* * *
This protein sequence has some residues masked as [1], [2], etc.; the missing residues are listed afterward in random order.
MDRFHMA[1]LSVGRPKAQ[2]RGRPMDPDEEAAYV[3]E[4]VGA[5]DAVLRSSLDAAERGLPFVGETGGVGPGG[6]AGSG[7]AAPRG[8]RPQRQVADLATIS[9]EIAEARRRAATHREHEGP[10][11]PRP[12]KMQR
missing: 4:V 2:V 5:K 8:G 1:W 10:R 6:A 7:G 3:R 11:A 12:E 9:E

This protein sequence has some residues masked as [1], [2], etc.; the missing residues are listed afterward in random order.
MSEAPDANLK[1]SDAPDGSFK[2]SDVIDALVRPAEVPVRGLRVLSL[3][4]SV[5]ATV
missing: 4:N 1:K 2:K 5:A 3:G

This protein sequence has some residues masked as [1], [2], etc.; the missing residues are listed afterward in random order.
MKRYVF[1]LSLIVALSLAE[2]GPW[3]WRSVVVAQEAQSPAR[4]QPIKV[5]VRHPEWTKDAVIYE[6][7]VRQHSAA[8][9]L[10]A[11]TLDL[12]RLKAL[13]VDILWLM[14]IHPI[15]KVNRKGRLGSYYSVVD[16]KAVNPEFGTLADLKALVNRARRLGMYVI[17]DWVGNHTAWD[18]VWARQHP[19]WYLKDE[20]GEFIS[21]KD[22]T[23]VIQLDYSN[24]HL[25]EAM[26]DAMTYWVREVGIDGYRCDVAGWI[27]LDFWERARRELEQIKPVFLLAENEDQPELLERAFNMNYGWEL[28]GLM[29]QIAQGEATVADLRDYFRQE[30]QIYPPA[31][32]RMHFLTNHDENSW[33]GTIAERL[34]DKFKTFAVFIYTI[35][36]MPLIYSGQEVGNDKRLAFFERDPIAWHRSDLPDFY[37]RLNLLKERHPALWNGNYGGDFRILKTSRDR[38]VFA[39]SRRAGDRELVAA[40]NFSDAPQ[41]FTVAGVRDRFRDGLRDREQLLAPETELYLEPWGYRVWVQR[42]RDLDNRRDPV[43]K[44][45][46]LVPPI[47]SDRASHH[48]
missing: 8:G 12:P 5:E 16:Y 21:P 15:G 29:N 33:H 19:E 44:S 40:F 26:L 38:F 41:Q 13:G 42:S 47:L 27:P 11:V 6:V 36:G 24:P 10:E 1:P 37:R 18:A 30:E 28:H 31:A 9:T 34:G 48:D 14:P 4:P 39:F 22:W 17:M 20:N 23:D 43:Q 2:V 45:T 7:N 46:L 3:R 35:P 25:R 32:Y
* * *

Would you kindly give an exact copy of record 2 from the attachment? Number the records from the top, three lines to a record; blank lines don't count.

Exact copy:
This protein sequence has some residues masked as [1], [2], etc.; the missing residues are listed afterward in random order.
MSEAPDANLK[1]SDAPDGSFK[2]SDVIDALVRPAEVPVRGLRVLSL[3][4]SV[5]ATV
missing: 4:N 1:K 2:K 5:A 3:G